• Have a staff member observe the entire irrigation pathway and the jet’s spray.
  • Adjust the output to keep the water away from power lines.

Simple Ways to Avoid Electrocution

Simple as it may sound, stress that employees need to steer clear of power lines with tools, machinery and items that they’re carrying.

The dangers of secondary contact. Secondary contact occurs when a power line electrifies something upon making contact. This can be a tree, a fence or any other item. If a worker should pick an apple from a tree that’s electrified, they may be electrocuted.

  • Be sure to flag locations that need observation if sagging lines threaten to come into contact with trees or other items.
  • Call your power utility and coordinate with them a plan to monitor or fix the problem.
  • Farm fencing can pose a risk as well and should be inspected from time to time to be sure livestock and employees are protected.

Take a look at our safe farm fence tips to see how your farm’s perimeter can be improved and made more reliable.

Keep it horizontal. Stress that employees should carry ladders, pipes and other long items horizontally to avoid arching with power lines.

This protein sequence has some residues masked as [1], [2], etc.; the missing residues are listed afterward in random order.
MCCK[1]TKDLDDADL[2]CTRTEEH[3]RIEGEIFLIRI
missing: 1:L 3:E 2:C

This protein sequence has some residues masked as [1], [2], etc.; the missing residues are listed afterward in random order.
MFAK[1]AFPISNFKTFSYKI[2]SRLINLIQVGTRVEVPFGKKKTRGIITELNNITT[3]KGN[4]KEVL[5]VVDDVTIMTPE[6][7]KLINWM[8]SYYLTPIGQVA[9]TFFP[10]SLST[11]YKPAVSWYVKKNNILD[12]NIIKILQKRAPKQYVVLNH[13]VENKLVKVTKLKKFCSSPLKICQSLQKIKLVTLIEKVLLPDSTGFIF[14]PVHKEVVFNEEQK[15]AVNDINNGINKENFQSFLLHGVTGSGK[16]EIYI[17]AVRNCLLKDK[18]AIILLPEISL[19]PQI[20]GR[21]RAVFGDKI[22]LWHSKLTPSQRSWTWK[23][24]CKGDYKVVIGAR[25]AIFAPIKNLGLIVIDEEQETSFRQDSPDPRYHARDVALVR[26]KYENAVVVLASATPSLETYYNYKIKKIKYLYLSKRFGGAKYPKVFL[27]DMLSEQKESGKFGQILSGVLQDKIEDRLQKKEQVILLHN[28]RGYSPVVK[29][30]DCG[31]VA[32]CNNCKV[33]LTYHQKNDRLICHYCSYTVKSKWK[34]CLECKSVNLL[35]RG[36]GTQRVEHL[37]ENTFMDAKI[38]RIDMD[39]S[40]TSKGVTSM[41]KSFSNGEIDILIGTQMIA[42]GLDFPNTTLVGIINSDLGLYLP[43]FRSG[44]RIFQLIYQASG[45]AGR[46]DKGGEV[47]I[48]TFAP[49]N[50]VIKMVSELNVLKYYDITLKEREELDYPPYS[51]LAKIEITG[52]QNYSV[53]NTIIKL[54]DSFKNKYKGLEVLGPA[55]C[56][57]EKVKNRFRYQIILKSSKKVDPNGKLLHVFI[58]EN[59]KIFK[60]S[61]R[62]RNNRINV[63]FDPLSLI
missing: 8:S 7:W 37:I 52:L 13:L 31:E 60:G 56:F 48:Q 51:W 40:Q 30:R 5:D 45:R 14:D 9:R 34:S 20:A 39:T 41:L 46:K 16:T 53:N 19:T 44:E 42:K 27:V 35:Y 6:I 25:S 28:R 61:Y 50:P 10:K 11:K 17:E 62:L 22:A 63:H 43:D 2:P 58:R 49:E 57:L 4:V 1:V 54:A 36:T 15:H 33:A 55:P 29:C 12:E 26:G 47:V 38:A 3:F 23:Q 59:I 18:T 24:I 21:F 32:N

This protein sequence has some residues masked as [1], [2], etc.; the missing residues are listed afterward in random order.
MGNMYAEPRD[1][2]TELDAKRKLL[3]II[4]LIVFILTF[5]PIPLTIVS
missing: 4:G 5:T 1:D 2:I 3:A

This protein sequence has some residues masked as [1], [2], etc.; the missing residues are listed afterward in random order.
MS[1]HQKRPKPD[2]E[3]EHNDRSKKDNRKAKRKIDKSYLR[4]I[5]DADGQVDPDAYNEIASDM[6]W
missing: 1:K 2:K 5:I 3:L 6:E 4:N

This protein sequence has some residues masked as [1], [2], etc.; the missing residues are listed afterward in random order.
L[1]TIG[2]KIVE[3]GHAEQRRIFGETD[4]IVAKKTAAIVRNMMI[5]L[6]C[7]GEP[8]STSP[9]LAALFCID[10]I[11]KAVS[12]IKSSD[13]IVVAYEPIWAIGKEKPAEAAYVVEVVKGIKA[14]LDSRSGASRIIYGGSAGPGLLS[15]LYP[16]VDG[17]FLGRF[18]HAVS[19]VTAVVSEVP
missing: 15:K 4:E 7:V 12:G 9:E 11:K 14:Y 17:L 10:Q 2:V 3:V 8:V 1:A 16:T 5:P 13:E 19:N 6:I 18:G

Downed Power Lines and Agricultural Safety

Powerful storms are known to down power lines, and downed power lines pose risks that you should educate your employees on. Here are some tips should you face a downed power line:

Stay back 35 feet. Downed power lines should be assumed live and dangerous. Avoid going near them, and stay at least 35 feet away from the line as it can energize the ground around it. If you see a downed line, notify local authorities immediately.

Know what to do when. If you find yourself inside the 35-foot perimeter of a downed power line, shuffle your feet as you walk away. Keep both feet in continuous contact with the ground and take small steps to avoid arching from the ground to your foot. If a vehicle comes into contact with a live wire, instruct employees to stay inside and avoid contact with any metal or conductive material in the vehicle. Call for help immediately with a cell phone. Only let emergency personnel near the area.

Dig safely. Call the digger’s hotline or your local utilities and request that they come out and mark the area where you’ll be digging so you’ll know where to avoid. Power lines don’t need to fall from above to be dangerous.

There’s nothing more important than safety on the farm. Employees and children should be made aware of these risks before they begin work on the farm. If you’re looking for other ways to improve safety, we’ve got more tips on farm safety that detail ways to keep you, your family and your employees safe.

After you’ve discussed the ways to work safely around power lines, take another look at your coverage by contacting your American Family Insurance agent (Opens in a new tab) today. You’ll find tailoring your policy to the exact needs of your business can help to put your mind at ease.